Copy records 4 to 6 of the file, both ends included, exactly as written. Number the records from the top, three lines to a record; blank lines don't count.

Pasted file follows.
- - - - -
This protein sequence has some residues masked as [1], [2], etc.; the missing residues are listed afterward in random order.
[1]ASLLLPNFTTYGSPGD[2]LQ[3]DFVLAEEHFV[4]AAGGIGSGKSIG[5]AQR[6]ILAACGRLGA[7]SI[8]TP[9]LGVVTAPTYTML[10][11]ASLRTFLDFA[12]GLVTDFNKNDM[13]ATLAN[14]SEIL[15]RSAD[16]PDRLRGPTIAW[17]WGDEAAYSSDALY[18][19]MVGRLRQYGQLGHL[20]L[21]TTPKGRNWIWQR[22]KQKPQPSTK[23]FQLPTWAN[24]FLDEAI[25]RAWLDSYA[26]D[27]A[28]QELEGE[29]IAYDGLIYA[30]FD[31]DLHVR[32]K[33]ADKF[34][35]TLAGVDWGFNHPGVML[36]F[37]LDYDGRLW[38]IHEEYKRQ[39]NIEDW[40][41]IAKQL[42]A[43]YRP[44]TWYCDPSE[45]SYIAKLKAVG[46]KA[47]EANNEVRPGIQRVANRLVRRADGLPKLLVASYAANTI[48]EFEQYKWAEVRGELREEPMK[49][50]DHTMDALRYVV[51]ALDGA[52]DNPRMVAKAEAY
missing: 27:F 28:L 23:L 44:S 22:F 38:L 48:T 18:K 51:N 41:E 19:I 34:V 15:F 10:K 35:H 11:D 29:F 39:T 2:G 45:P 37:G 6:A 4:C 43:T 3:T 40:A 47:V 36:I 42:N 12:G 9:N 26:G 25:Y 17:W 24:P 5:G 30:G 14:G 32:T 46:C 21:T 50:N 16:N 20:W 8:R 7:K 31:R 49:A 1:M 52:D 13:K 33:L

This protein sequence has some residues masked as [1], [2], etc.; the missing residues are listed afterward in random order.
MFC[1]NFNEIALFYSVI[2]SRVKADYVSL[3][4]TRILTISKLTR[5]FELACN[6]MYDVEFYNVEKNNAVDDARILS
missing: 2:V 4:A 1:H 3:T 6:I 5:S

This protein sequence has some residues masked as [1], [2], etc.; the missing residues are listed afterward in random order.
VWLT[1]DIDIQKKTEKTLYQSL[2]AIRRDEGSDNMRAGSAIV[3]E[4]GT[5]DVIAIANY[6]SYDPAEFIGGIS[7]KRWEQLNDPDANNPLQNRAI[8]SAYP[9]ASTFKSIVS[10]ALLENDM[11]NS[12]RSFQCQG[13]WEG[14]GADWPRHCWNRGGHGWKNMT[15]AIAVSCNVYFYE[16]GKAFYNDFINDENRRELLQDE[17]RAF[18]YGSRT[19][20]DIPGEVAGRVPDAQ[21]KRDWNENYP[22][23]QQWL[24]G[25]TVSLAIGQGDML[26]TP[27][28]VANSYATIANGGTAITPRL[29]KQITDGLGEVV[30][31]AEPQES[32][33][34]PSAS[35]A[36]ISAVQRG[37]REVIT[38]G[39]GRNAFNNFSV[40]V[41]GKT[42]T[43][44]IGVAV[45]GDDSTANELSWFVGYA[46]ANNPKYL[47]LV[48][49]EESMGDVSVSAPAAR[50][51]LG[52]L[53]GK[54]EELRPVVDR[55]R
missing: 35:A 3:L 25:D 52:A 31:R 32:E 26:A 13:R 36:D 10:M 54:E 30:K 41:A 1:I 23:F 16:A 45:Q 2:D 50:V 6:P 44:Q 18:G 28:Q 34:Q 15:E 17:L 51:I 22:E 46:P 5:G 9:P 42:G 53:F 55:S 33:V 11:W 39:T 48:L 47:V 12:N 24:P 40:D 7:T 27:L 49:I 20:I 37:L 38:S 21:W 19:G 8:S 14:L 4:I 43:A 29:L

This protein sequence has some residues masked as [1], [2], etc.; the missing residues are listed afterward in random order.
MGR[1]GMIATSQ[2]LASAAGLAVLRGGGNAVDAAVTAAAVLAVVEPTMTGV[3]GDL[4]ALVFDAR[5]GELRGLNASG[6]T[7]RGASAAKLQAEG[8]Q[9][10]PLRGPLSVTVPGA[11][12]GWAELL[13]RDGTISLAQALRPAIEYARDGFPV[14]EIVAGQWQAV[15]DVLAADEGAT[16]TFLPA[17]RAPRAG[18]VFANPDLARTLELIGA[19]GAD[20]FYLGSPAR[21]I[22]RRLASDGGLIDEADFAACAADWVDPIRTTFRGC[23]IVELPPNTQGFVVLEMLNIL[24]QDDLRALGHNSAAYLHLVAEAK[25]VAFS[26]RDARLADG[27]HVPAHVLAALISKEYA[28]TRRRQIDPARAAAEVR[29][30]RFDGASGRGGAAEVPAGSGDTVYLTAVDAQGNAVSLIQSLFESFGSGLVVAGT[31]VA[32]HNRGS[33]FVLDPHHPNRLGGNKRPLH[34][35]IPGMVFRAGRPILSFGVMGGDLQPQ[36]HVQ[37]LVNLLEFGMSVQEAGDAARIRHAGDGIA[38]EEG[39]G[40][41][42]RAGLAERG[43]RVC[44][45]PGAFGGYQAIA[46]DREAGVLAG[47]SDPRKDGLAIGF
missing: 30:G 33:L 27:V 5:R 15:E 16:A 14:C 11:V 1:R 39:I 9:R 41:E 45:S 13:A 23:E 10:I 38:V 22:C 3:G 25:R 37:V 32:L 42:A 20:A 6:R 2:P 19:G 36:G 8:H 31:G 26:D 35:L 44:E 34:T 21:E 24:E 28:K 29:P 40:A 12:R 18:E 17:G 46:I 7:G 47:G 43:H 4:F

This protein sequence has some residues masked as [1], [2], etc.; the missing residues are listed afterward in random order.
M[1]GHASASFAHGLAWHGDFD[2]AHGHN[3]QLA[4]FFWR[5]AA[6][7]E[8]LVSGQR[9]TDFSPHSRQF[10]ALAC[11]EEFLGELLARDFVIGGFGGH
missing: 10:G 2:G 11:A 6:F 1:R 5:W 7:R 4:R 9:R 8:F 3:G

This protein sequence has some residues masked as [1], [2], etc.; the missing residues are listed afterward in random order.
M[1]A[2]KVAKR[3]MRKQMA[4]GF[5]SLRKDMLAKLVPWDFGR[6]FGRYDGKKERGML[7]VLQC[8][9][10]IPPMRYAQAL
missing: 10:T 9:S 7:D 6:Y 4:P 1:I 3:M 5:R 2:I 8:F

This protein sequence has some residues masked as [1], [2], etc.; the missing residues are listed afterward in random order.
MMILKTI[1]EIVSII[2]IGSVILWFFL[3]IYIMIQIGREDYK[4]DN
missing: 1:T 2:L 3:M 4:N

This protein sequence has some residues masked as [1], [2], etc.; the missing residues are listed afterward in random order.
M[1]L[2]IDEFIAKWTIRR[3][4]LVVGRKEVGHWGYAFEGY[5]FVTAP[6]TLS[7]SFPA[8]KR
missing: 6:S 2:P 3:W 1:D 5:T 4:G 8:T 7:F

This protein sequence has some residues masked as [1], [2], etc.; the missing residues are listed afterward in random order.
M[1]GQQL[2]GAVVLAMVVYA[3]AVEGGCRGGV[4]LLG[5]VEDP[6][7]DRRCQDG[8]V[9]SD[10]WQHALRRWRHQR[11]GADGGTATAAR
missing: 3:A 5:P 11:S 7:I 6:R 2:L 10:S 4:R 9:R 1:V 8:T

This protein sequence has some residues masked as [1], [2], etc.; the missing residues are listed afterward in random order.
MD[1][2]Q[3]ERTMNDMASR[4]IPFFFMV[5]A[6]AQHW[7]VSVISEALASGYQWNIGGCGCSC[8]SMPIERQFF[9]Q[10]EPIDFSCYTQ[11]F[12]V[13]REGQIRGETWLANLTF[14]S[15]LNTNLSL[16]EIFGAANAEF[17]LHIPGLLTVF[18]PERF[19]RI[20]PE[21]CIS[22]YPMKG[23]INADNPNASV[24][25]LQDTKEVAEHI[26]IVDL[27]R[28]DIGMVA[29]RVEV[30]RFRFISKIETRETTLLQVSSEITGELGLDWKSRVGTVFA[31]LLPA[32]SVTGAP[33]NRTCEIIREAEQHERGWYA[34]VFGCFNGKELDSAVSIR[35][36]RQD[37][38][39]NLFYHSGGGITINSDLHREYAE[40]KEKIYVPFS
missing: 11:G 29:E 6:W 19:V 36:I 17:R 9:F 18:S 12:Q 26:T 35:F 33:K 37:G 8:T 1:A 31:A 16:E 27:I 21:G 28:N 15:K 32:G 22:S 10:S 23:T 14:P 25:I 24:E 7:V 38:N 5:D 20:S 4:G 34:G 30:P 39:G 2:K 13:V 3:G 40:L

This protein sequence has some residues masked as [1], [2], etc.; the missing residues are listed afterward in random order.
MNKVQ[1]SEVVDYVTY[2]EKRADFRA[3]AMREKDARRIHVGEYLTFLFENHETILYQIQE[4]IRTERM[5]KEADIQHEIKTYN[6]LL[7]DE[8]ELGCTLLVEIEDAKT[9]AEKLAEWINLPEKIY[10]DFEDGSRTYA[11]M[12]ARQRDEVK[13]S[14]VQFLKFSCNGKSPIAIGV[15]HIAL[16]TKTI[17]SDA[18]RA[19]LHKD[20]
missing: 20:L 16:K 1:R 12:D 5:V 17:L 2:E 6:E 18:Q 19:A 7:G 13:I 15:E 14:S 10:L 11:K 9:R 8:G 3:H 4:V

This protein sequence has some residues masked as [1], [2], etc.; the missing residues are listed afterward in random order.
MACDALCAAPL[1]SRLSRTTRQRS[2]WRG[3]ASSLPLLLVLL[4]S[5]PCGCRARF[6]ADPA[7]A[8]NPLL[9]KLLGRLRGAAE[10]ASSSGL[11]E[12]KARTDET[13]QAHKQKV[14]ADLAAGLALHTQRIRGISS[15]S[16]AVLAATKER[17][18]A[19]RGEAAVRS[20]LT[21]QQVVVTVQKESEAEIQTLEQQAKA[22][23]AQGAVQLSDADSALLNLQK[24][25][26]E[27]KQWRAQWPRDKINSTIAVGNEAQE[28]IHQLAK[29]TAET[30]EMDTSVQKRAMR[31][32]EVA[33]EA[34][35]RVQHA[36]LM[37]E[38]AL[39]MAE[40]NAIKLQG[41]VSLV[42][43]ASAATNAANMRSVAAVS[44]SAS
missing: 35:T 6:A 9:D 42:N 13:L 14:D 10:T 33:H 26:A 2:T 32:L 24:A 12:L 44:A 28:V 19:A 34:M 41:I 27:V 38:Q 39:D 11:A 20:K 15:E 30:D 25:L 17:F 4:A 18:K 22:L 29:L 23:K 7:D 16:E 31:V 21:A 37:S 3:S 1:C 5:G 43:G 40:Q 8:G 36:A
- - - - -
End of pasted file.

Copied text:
This protein sequence has some residues masked as [1], [2], etc.; the missing residues are listed afterward in random order.
MGR[1]GMIATSQ[2]LASAAGLAVLRGGGNAVDAAVTAAAVLAVVEPTMTGV[3]GDL[4]ALVFDAR[5]GELRGLNASG[6]T[7]RGASAAKLQAEG[8]Q[9][10]PLRGPLSVTVPGA[11][12]GWAELL[13]RDGTISLAQALRPAIEYARDGFPV[14]EIVAGQWQAV[15]DVLAADEGAT[16]TFLPA[17]RAPRAG[18]VFANPDLARTLELIGA[19]GAD[20]FYLGSPAR[21]I[22]RRLASDGGLIDEADFAACAADWVDPIRTTFRGC[23]IVELPPNTQGFVVLEMLNIL[24]QDDLRALGHNSAAYLHLVAEAK[25]VAFS[26]RDARLADG[27]HVPAHVLAALISKEYA[28]TRRRQIDPARAAAEVR[29][30]RFDGASGRGGAAEVPAGSGDTVYLTAVDAQGNAVSLIQSLFESFGSGLVVAGT[31]VA[32]HNRGS[33]FVLDPHHPNRLGGNKRPLH[34][35]IPGMVFRAGRPILSFGVMGGDLQPQ[36]HVQ[37]LVNLLEFGMSVQEAGDAARIRHAGDGIA[38]EEG[39]G[40][41][42]RAGLAERG[43]RVC[44][45]PGAFGGYQAIA[46]DREAGVLAG[47]SDPRKDGLAIGF
missing: 30:G 33:L 27:V 5:R 15:E 16:A 14:C 11:V 1:R 39:I 9:R 41:E 45:S 13:A 23:E 10:I 38:V 22:C 3:G 25:R 37:V 32:L 42:A 20:A 6:R 2:P 19:G 36:G 8:H 31:G 26:D 35:L 44:E 34:T 21:E 24:E 28:K 29:P 40:A 12:R 18:E 17:G 46:I 7:G 47:G 43:H 4:F

This protein sequence has some residues masked as [1], [2], etc.; the missing residues are listed afterward in random order.
M[1]GHASASFAHGLAWHGDFD[2]AHGHN[3]QLA[4]FFWR[5]AA[6][7]E[8]LVSGQR[9]TDFSPHSRQF[10]ALAC[11]EEFLGELLARDFVIGGFGGH
missing: 10:G 2:G 11:A 6:F 1:R 5:W 7:R 4:R 9:R 8:F 3:G

This protein sequence has some residues masked as [1], [2], etc.; the missing residues are listed afterward in random order.
M[1]A[2]KVAKR[3]MRKQMA[4]GF[5]SLRKDMLAKLVPWDFGR[6]FGRYDGKKERGML[7]VLQC[8][9][10]IPPMRYAQAL
missing: 10:T 9:S 7:D 6:Y 4:P 1:I 3:M 5:R 2:I 8:F